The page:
We are pleased to share the news that Medelis co-founder and Medical Advisory Board member Daniel D. Von Hoff, M.D. was recently awarded the 2010 David A. Karnofsky Memorial Award by the American Society of Clinical Oncologists during their 26th annual meeting in Chicago. One of ASCO’s highest scientific honors, the award honors pioneering oncologists who, through clinical research, have changed the way oncologists think about the practice of oncology. In his award lecture, “The Last 12 Weeks,” Dr. Von Hoff discussed a model for helping patients whose solid tumors are refractory to standard therapies and are searching for help in their last 12 weeks. The key is, as described by ASCO, “to look deep into the tumor genome in search of its Achilles’ heel, a mutation that defines the tumor’s vulnerability and provides a therapeutic target.” “Rather than reach for the next agent to come along,” select one that is thought to have selectivity for the target on the basis of either preclinical studies or activity in other cancers containing the same vulnerability, Dr. Von Hoff said. The result is an initial phase I trial with one patient. “I believe that if we can work smarter, phase I trials can be more therapeutic,” he explained. Dr. Von Hoff also discussed his preference for the term “precision medicine” rather than “personalized medicine.” He told ASCO, “I don’t like the term ‘personalized medicine.’ Most nurses and doctors already try to deliver personalized medicine. We don’t always achieve it, but that’s why we got into medicine in the first place — to listen and engage with the patient,” he said. Instead, Dr. Von Hoff prefers the phrase “precision medicine” to describe the ongoing efforts to characterize individual patients and the tumors they have, to discover new genetic markers, and to develop targeted therapies with the maximum potential for disease response. “My primary goal is to optimize the care of the patient sitting in front of me.” Congratulations, Dan, on this prestigious honor and your deep dedication to your patients and our field. Links: ASCO article about the Karnofsky award | Highlights from Dan’s lecture, “The Last 12 Weeks” | Full list of 2010 ASCO awards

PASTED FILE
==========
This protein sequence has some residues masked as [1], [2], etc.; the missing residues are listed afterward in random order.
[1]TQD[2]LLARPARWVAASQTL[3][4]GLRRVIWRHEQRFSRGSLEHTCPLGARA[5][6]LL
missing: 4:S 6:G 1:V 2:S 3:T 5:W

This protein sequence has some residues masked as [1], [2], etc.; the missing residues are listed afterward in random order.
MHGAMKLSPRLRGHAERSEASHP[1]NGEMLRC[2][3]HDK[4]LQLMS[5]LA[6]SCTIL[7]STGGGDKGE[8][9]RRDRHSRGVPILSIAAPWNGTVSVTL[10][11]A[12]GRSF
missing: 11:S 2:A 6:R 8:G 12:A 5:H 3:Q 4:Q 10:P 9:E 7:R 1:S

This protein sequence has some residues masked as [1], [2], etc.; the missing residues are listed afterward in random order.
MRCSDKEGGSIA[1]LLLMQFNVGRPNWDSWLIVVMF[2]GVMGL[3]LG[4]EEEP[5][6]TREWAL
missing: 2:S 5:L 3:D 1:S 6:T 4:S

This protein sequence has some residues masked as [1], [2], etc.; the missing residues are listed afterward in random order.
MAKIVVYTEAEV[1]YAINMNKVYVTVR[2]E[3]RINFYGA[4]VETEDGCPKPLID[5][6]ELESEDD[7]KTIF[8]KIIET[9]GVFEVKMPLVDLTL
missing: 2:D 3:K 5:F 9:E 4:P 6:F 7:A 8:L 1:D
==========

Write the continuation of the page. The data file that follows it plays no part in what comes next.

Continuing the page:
Adaptive trial design is a hot issue in the drug development community. Adaptive conferences and web seminars abound, and suddenly, every consultant or vendor to the industry has become an adaptive expert. The FDA and EMEA are also much more receptive to adaptive trials than they were a few years ago. However, the picture is a shade different from what the industry had expected. Originally, much of the focus was on adaptive phase III trials as well as on seamless phase II/III trials. Those are, indeed, successfully being implemented today. But the real action is in phase II dose-finding trials and even in phase I trials for safety. In today’s new issue of Peer Perspectives in Oncology, Medelis talks with Ranganath Nayak, Ph.D., the CEO of Cytel, Inc., about the benefits, opportunities, and challenges presented by adaptive trial design in phase I and phase II studies. Cytel has designed more adaptive trials for industry sponsors than any other service provider and in virtually every therapeutic area, including medical devices. Dr. Nayak begins by discussing why adaptive trial design is gaining so much momentum in early stage studies. "First, adaptive trials are most helpful when you do not know enough at the beginning of a trial to design it with confidence," he says. "This is much more likely to be true in phases I and II than in phase III. "Second, the best way to make expensive phase III trials more successful is to do more thorough work in phases I and II," he continues. "Getting the dose right through well-designed phase I and phase II trials is the best way to maximize success in phase III, which then leads to a higher rate of NDAs. “ Dr. Nayak offers insight and expertise on a variety of issues surrounding adaptive trial design, including: * Commercial, ethical, and budgetary benefits of the adaptive trial model; * Statistical and data issues; * Changing to the adaptive model across multiple sites; * Safety issues to consider; * Budgeting for an adaptive trial; * Dealing with independent decision-making bodies; * Patient consent and communication issues; * Medical supply logistics; * Other best practices and planning issues. Download the abstract here; you’ll also gain access to the other issues in the series, and we’ll notify you of future publications as well.